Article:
Is the recent talk of "green shoots" coming out of this recession realistic? A recent report from the New America Foundation outlines the strong likelihood of a jobless recession that "could perpetuate the crises in the housing and banking sectors and prevent a sustainable and healthy economic recovery." A jobless recovery will prevent the wage growth necessary to stimulate business investment, maintain consumption, and pay down debt. read more »
Running a little behind this week, so I just wanted to pass along this story from USA Today on domestic airports adding rail service. People love the service, of course, and many airports are doing it, but later in the article they get to the economic irrationality of it in America's decentralized car-centric cities (as opposed to Europe and Asia). read more »
Further demonstrating the ability of technology to reduce greenhouse gas (GHG) emissions, Mitsubishi has announced development of a lithium battery driven car, to be sold within two years. The car, the "MIEV Plug-In Electric First Drive" would travel as much as 100 miles (160 kilometers) between charges.
United States Data and Comparisons: GHG Emissions per Passenger Mile/Passenger KM are indicated below (From power plants – variation is due to mix of fuel sources used in producing electricity)
Average United States: 61 grams/37 grams read more »
In the first Democratic primary for Virginia governor in ages, the boy from Bath County embarrassed the two guys from NoVA. Creigh Deeds won a strong 50% over Terry McAuliffe’s 26% and Brian Moran’s 24%. What’s striking is that read more »
Chicago's urban core has boomed in a way that makes most other cities jealous. Every time you turn around, it seems, another gem is added to it. The Renzo Piano designed Modern Wing at the Art Institute recently opened its doors to general, if not universal, acclaim, for example.
But while this boom is to be celebrated, and clearly it has been necessary to sustain the animating life force of the city as a whole, there are long term threats that need to be considered.
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The battle to find ways to close California's gaping $24 billion budget shortfall continues, with Governor Schwarzenegger calling for deep cuts and reorganization throughout state government. Last week, making a "rare speech to a joint session of the Legislature," Gov. Schwarzenegger argued that the state has "run out of time," and faces a situation where "Our wallet is empty, our bank is closed, and our credit is dried up". read more »
“A new business model” is what Jack Nerad of Kelly Blue Book called the proposed sale of Saturn by General Motors (GM) to Roger Penske’s Penske Automotive Group.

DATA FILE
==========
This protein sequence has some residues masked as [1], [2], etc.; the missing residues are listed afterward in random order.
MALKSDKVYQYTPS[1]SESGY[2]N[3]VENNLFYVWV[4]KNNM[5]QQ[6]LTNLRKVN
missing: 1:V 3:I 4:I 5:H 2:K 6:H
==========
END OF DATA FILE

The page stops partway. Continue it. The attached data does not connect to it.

What makes it a new model is that Penske would only buy the brand and the dealer network. Penske would subcontract vehicle production other manufacturers, though for the first two years, the GM Saturn plant would produce the cars. read more »
There was terrible news for Dayton this week as the city's last Fortune 500 company, NCR, founded locally in 1884, announced it was moving its headquarters to Atlanta. The Dayton Daily News is the place for complete coverage.
This is bad news not just for Dayton, but for the state of Ohio and the entire Midwest. Firstly, it illustrates the plight of the smaller cities of the Midwest read more »
Would you like to avoid recessions altogether?
You can come close if you live in the right place.
This report looks at the period January 1991 through April 2009 – a period of 220 months that includes three recessions. Since employment rises and falls monthly because of seasonal trends (school year, holiday retail and more), this report uses 12-month employment growth rates as the measurement criteria – the employment in a given month compared to the employment 12 months earlier. This eliminates seasonality and allows us to compare, if you will, apples with apples. read more »
Between economic development strategies targeting software firms, the deflation of the tech bubble, talk of "broadband," and recent consternation about failing publishing business models, we seem to hear a lot about the information sector. Recognizing that, it's interesting that the information sector only comprises about 2.2% of total employment in the US.
On top of that, after a big decline since the tech bubble peak in 2001, in February the sector has receded to just more than 2.9 million jobs, a level not seen since April 1996. read more »